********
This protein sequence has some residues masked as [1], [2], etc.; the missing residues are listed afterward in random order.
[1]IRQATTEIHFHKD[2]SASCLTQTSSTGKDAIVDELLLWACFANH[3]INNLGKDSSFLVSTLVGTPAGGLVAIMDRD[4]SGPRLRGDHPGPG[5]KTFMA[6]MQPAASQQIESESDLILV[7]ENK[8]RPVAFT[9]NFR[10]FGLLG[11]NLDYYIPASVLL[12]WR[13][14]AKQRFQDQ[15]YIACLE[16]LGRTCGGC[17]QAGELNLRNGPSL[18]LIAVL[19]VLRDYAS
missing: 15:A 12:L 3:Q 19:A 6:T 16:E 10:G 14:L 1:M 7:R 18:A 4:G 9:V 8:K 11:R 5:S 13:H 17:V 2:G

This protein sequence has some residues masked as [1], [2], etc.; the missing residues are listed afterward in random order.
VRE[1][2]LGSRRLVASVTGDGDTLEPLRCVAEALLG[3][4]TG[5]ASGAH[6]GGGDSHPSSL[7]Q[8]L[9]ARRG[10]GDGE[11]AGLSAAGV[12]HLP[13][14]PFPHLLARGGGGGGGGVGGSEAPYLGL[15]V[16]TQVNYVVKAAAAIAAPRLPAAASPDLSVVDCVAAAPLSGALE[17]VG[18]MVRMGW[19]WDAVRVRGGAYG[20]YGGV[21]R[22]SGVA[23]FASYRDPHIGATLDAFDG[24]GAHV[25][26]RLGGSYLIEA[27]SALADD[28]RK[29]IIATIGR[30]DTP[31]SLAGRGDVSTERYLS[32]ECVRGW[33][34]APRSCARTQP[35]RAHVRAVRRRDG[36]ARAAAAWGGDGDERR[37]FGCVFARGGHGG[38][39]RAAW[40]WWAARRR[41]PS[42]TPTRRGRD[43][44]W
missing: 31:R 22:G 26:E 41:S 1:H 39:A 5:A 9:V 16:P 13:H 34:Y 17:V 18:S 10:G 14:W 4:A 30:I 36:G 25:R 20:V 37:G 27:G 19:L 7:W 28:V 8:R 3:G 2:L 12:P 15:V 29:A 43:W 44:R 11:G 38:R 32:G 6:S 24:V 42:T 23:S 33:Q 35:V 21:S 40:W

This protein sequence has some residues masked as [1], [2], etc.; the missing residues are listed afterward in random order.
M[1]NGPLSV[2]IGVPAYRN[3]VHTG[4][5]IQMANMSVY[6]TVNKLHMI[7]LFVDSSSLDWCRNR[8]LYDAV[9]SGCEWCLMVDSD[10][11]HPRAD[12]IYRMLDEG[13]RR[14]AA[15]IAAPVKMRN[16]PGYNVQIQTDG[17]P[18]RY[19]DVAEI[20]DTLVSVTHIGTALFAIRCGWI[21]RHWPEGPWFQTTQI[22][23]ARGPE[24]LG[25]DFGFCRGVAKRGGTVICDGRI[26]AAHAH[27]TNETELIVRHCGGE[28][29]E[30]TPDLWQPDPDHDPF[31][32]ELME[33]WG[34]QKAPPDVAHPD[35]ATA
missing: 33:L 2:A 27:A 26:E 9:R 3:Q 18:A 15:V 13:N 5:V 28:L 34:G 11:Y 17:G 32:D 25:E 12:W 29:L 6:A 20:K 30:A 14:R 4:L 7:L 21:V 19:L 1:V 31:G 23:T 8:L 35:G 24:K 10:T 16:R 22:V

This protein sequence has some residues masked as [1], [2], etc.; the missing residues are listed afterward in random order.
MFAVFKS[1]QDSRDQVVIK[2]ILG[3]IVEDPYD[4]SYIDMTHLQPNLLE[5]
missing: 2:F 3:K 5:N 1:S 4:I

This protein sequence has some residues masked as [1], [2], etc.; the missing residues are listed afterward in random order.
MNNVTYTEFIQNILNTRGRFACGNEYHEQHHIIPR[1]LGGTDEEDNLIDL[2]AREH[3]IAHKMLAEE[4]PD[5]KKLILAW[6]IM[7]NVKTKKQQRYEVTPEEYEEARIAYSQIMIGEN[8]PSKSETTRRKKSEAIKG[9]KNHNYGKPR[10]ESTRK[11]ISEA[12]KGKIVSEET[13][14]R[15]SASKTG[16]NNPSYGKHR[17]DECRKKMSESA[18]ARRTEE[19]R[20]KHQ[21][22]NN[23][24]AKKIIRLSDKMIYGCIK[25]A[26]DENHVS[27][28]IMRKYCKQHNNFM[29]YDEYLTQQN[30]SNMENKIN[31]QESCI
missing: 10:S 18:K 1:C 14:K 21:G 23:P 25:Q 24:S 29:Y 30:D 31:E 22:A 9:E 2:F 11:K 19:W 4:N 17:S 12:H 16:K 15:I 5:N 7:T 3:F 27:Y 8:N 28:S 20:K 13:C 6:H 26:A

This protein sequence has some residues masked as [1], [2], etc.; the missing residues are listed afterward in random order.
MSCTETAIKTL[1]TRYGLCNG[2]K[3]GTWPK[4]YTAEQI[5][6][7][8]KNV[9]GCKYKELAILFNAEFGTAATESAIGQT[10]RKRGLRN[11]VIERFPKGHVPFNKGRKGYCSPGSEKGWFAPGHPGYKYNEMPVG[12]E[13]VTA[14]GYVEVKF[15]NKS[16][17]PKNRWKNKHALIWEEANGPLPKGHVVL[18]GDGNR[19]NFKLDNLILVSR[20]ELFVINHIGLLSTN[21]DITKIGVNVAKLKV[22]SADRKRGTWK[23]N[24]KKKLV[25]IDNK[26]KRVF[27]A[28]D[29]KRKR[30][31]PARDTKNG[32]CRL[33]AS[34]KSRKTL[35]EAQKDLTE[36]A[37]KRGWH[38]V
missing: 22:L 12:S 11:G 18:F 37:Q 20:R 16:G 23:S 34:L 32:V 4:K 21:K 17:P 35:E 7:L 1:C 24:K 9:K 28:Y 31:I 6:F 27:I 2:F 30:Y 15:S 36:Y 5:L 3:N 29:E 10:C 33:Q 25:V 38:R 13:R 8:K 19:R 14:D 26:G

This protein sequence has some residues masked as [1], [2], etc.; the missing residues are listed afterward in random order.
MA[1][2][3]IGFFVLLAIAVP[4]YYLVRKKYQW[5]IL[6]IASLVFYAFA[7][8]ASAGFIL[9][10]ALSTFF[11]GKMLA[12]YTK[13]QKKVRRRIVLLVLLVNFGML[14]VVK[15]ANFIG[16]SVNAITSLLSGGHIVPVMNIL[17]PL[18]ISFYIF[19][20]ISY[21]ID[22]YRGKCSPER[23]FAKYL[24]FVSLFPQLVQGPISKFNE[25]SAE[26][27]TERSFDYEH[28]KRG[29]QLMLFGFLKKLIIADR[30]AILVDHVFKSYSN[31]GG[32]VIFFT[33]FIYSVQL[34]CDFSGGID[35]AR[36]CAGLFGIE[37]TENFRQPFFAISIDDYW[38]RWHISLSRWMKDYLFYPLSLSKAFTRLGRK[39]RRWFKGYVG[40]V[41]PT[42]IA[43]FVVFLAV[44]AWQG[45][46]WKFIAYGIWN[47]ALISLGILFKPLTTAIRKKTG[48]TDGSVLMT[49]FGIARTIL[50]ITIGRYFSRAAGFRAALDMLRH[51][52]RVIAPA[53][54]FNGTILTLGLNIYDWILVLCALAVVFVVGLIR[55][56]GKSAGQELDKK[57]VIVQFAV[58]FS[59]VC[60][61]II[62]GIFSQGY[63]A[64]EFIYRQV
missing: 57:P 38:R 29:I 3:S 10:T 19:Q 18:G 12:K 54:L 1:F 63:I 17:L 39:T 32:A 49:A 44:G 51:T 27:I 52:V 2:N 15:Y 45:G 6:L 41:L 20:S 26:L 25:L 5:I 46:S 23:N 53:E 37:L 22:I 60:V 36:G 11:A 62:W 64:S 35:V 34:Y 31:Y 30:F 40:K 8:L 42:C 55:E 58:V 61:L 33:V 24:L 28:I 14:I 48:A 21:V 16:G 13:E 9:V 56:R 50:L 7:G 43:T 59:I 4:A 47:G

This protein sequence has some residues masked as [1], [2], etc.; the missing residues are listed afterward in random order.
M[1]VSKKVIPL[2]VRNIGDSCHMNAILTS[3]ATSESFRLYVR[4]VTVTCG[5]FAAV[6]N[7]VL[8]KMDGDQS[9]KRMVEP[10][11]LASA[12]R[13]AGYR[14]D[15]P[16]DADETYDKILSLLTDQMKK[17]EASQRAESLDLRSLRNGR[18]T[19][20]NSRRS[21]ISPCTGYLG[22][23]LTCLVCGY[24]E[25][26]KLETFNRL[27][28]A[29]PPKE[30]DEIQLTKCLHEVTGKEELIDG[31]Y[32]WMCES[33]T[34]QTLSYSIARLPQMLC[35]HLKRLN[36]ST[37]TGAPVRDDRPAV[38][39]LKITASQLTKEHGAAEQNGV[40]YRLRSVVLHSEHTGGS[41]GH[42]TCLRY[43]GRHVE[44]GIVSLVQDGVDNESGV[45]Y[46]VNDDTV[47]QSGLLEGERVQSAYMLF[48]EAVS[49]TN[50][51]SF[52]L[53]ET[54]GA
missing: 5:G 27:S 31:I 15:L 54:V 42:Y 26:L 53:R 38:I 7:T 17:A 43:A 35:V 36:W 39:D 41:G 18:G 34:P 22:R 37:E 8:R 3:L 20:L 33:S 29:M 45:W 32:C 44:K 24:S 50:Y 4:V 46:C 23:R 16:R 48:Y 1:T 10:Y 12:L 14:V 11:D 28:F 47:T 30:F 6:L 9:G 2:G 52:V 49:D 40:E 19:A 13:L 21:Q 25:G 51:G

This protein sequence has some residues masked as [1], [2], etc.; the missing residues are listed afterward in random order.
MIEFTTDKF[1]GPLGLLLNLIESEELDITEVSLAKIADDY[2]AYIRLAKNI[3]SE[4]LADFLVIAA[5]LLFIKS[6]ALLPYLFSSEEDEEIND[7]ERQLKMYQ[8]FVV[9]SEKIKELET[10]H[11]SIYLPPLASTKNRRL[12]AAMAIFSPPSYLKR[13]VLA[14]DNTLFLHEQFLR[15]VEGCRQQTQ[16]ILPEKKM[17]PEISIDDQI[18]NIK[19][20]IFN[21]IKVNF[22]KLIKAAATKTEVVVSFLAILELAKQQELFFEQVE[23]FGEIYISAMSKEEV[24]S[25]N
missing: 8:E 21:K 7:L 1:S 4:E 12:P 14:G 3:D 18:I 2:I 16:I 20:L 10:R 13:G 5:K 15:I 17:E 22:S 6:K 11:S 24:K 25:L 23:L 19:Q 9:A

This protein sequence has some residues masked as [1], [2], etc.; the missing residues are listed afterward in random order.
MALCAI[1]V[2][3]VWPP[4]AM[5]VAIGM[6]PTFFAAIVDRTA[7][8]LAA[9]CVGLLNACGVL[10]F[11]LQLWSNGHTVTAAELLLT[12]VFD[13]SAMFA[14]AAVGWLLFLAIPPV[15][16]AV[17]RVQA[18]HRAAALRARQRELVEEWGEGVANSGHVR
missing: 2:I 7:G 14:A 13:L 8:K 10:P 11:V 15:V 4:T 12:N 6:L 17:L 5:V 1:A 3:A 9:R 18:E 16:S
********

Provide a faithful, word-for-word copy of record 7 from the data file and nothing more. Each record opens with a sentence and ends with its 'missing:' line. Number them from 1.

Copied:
This protein sequence has some residues masked as [1], [2], etc.; the missing residues are listed afterward in random order.
MA[1][2][3]IGFFVLLAIAVP[4]YYLVRKKYQW[5]IL[6]IASLVFYAFA[7][8]ASAGFIL[9][10]ALSTFF[11]GKMLA[12]YTK[13]QKKVRRRIVLLVLLVNFGML[14]VVK[15]ANFIG[16]SVNAITSLLSGGHIVPVMNIL[17]PL[18]ISFYIF[19][20]ISY[21]ID[22]YRGKCSPER[23]FAKYL[24]FVSLFPQLVQGPISKFNE[25]SAE[26][27]TERSFDYEH[28]KRG[29]QLMLFGFLKKLIIADR[30]AILVDHVFKSYSN[31]GG[32]VIFFT[33]FIYSVQL[34]CDFSGGID[35]AR[36]CAGLFGIE[37]TENFRQPFFAISIDDYW[38]RWHISLSRWMKDYLFYPLSLSKAFTRLGRK[39]RRWFKGYVG[40]V[41]PT[42]IA[43]FVVFLAV[44]AWQG[45][46]WKFIAYGIWN[47]ALISLGILFKPLTTAIRKKTG[48]TDGSVLMT[49]FGIARTIL[50]ITIGRYFSRAAGFRAALDMLRH[51][52]RVIAPA[53][54]FNGTILTLGLNIYDWILVLCALAVVFVVGLIR[55][56]GKSAGQELDKK[57]VIVQFAV[58]FS[59]VC[60][61]II[62]GIFSQGY[63]A[64]EFIYRQV
missing: 57:P 38:R 29:I 3:S 10:T 19:Q 18:G 12:K 54:L 1:F 63:I 17:L 39:T 32:A 49:A 44:G 51:T 27:I 52:V 2:N 15:Y 45:G 6:L 41:L 20:S 26:L 25:L 5:I 46:S 23:N 53:E 37:L 22:I 60:V 36:G 11:A 62:W 64:S 35:V 34:Y 31:Y 30:F 40:K 8:L 42:C 55:E 58:V 61:L 33:V 24:L 28:I 14:I 48:A 21:V 16:G 13:E 9:V 56:R 50:L 7:G 43:T 59:I 4:A 47:G